Indexes start at zero. If you have 5 values in the multivalue field, the first value has an index of 0. The second values has an index of 1.
Both the STARTINDEX and ENDINDEX arguments can be negative, where 1 is the last element.
If ENDINDEX is not specified, the function returns only the value at STARTINDEX.
If the indexes are out of range or invalid, the result is NULL.
Basic examples
Because indexes start at zero, the following example returns the third value in "multifield", if the value exists.
...  eval n=mvindex(multifield, 2)
Extended example
The following search displays at most the last 10 values in the <field>.
The STARTINDEX is a range, that starts with the last value, 1
. The range is the last 10 values, 110
. The ENDINDEX is 1
, which returns the last value in the field.
 If the multivalue field has 20 values, only the last 10 values are returned.
 If the multivalue field has 3 values, only 3 values are returned.
...  eval keep=mvindex(<field>,110,1)
mvjoin(MVFIELD,STR)
Description
This function takes two arguments, a multivalue field (MVFIELD) and a string delimiter (STR). The function concatenates the individual values within MVFIELD using the value of STR as a separator.
Usage
You can use this function with the eval
, fieldformat
, and where
commands, and as part of eval expressions.
Basic examples
You have a multivalue field called "base" that contains the values "1" "2" "3" "4" "5". The values are separated by a space. You want to create a single value field instead, with OR as the delimiter. For example "1 OR 2 OR 3 OR 4 OR 5".
The following search creates the base
field with the values. The search then creates the joined
field by using the result of the mvjoin
function.
...  eval base=mvrange(1,6), joined=mvjoin('base'," OR ")
The following example joins together the individual values of "foo" using a semicolon as the delimiter:
...  eval n=mvjoin(foo, ";")
mvrange(X,Y,Z)
Description
This function creates a multivalue field for a range of numbers. This function can contain up to three arguments: a starting number X, an ending number Y (which is excluded from the field), and an optional step increment Z. If the increment is a timespan such as 7d
, the starting and ending numbers are treated as UNIX time.
Usage
You can use this function with the eval
, fieldformat
, and where
commands, and as part of eval expressions.
Basic examples
The following example returns a multivalue field with the values 1, 3, 5, 7, 9.
...  eval mv=mvrange(1,11,2)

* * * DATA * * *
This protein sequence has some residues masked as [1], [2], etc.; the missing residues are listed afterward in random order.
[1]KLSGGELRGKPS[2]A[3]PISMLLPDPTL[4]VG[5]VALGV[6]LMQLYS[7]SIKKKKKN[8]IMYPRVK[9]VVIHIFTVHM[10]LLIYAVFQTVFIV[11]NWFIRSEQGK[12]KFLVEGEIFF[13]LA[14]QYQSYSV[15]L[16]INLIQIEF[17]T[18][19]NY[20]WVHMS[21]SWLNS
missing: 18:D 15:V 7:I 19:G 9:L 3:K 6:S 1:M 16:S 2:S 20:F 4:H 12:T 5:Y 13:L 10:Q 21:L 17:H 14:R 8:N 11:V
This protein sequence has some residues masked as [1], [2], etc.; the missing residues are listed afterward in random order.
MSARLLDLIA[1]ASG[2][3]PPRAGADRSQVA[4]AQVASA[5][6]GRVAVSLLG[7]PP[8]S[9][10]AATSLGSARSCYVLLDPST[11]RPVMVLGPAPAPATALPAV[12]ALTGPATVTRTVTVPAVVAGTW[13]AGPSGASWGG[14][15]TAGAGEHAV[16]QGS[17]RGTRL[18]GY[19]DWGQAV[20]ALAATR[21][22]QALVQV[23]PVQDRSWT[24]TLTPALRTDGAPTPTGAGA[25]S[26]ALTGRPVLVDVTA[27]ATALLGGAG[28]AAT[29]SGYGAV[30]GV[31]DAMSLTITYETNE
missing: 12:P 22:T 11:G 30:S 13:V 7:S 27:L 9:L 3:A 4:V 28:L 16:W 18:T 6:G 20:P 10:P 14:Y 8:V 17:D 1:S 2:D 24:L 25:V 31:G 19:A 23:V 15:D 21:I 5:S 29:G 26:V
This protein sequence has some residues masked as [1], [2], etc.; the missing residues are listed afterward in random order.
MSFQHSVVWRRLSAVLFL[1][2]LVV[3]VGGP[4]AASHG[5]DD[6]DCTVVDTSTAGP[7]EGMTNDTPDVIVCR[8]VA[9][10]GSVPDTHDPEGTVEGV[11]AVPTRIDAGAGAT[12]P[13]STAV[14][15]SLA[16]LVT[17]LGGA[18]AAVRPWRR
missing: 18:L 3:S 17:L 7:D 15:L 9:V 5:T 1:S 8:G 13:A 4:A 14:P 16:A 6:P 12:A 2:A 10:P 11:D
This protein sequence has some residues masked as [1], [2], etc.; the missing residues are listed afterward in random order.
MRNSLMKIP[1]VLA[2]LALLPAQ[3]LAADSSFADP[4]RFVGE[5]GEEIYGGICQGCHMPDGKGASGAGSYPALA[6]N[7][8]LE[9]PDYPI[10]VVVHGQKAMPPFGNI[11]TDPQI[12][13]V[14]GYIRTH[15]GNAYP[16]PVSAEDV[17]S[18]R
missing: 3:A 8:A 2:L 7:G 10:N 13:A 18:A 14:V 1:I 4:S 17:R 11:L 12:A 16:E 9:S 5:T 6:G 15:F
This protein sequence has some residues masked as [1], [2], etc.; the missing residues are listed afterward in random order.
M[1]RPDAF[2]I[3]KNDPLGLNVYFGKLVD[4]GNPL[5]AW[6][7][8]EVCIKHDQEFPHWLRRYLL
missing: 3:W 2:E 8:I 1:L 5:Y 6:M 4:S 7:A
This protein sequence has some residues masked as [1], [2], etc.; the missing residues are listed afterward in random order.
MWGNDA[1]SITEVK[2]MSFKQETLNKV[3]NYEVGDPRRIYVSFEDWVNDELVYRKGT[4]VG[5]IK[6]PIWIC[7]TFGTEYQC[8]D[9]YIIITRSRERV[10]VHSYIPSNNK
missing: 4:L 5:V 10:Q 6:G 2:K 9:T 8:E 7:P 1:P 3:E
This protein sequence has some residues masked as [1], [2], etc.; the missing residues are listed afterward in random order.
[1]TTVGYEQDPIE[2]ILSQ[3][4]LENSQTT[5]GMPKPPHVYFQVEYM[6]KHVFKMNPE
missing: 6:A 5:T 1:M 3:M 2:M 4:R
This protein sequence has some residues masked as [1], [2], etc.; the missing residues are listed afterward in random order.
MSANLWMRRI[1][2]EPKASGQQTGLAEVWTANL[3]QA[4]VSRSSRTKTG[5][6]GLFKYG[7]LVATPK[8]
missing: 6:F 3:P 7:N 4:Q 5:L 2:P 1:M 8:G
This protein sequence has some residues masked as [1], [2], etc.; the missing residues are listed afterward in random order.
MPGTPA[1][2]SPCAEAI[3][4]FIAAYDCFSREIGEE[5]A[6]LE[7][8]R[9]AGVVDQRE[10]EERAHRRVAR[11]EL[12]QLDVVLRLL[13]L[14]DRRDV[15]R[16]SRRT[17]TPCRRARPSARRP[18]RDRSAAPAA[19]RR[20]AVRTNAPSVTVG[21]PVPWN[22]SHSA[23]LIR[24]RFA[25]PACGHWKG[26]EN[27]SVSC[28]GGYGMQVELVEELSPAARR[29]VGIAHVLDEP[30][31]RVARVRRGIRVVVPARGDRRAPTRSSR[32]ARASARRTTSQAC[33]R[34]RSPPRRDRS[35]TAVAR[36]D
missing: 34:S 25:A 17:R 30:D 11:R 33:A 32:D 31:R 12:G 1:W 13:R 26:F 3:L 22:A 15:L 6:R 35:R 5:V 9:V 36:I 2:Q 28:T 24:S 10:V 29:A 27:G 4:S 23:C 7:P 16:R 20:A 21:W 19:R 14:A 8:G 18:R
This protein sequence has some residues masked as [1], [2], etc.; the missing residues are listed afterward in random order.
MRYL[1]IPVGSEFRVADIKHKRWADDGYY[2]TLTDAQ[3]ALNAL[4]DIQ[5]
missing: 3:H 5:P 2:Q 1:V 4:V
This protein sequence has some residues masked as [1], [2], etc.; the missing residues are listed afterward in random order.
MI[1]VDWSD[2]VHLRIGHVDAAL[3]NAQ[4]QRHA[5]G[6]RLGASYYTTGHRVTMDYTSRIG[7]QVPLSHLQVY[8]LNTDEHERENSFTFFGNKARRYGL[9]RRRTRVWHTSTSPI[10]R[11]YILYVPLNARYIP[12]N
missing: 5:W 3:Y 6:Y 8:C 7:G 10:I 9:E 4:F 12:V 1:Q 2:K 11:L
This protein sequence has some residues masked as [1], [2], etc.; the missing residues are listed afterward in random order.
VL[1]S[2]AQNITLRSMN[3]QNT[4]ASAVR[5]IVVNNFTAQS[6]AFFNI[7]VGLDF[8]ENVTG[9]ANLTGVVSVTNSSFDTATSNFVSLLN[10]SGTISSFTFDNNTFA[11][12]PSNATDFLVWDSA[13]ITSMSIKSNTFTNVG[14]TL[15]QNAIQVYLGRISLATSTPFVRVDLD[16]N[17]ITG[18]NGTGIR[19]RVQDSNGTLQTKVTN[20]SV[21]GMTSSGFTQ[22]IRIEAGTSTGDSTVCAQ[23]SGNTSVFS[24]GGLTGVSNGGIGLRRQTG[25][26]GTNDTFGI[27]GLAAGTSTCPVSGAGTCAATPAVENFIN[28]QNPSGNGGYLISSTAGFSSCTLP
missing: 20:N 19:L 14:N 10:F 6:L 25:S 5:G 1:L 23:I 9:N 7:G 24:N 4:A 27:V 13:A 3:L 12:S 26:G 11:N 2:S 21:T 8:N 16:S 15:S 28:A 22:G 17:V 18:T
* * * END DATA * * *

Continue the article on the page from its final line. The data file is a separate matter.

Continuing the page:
The following example takes the UNIX timestamp for 1/1/2018 as the start date and the UNIX timestamp for 4/19/2018 as an end date and uses the increment of 7 days.
 makeresults  eval mv=mvrange(1514834731,1524134919,"7d")
This example returns a multivalue field with the UNIX timestamps. The results appear on the Statistics tab and look something like this:
_time  mv 

20180410 12:31:03 
1514834731

mvsort(X)
Description
This function uses a multivalue field X and returns a multivalue field with the values sorted lexicographically.
Usage
You can use this function with the eval
, fieldformat
, and where
commands, and as part of eval expressions.
Lexicographical order sorts items based on the values used to encode the items in computer memory. In Splunk software, this is almost always UTF8 encoding, which is a superset of ASCII.
 Numbers are sorted before letters. Numbers are sorted based on the first digit. For example, the numbers 10, 9, 70, 100 are sorted lexicographically as 10, 100, 70, 9.
 Uppercase letters are sorted before lowercase letters.
 Symbols are not standard. Some symbols are sorted before numeric values. Other symbols are sorted before or after letters.
Basic example
...  eval s=mvsort(mvfield)
mvzip(X,Y,"Z")
Description
This function takes two multivalue fields, X and Y, and combines them by stitching together the first value of X with the first value of field Y, then the second with the second, and so on. The third argument, Z, is optional and is used to specify a delimiting character to join the two values. The default delimiter is a comma.
Usage
This is similar to the Python zip
command.
You can use this function with the eval
, fieldformat
, and where
commands, and as part of eval expressions.